Wake-Up Stroke Is Associated With Greater Nocturnal Mean Arterial Pressure Variability

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Abstract

Background and Purpose—

Wake-up strokes (WUS) account for ≈20% to 30% of ischemic strokes. Studies have shown that increased autonomic instability as measured by blood pressure variability (BPV) is greater in stroke patients than nonstroke patients, but no studies have compared BPV in WUS versus non-WUS patients.

Methods—

From a single-center prospective registry, we identified consecutive ischemic stroke patients. BPV was calculated as the coefficient of variation of the mean arterial pressure during the first 24 hours after hospitalization. We assessed 24-hour BPV as a continuous measure and in quartiles in WUS versus non-WUS patients using univariable and multivariable statistics.

Results—

Among 369 patients (64.9±16.5 years; 50.1% male; 64.7% white), 78 were WUS (21.1%). Clinical characteristics and medical history were not different between WUS and non-WUS patients except WUS patients were older (69.0 versus 63.8 years; P=0.015) and more frequently had previous ischemic stroke (29.5% versus 17.2%; P=0.012). Initial 24-hour BPV (11.77 versus 10.76; P=0.098) was similar between groups. However, WUS patients had greater nocturnal BPV (10.50 versus 8.95; P=0.030), whereas daytime BPV was similar between groups (10.96 versus 10.47, P=0.459). In multivariate analysis, the highest quartile (≥11.48 mm Hg) of nocturnal BPV was independently associated with WUS (adjusted odds ratio, 1.95; confidence interval, 1.13–3.39; P=0.017).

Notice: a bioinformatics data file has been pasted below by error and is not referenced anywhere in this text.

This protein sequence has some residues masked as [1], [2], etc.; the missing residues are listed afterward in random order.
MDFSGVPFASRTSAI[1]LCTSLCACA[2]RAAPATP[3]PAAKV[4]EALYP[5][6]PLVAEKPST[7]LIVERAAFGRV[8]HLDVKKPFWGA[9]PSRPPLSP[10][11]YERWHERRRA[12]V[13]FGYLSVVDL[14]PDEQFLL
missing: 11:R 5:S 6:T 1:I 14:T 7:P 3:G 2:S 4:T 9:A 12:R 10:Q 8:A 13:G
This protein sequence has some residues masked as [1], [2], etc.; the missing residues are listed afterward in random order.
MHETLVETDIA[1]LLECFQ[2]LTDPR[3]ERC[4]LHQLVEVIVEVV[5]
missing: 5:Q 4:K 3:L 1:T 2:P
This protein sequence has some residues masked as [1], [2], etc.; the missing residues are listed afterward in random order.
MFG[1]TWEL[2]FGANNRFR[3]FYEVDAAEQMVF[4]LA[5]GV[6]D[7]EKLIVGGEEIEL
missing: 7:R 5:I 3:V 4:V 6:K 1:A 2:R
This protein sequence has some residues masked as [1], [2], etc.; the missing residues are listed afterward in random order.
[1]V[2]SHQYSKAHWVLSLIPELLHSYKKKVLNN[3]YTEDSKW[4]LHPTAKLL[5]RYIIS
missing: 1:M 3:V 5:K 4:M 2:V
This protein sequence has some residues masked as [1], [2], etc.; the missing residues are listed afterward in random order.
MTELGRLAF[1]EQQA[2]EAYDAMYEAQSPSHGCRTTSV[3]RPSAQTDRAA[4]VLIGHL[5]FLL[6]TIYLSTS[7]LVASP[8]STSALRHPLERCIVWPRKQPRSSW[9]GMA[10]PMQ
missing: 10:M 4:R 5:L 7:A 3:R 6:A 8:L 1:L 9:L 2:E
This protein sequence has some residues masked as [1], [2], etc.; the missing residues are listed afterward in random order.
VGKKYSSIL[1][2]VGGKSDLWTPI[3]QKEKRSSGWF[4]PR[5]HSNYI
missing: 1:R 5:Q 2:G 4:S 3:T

Conclusions—

In this single-center study, we observed that greater nocturnal BPV during the first 24 hours after hospitalization occurred in WUS than non-WUS patients. Nocturnal autonomic instability warrants further study as a potential mechanism of WUS.

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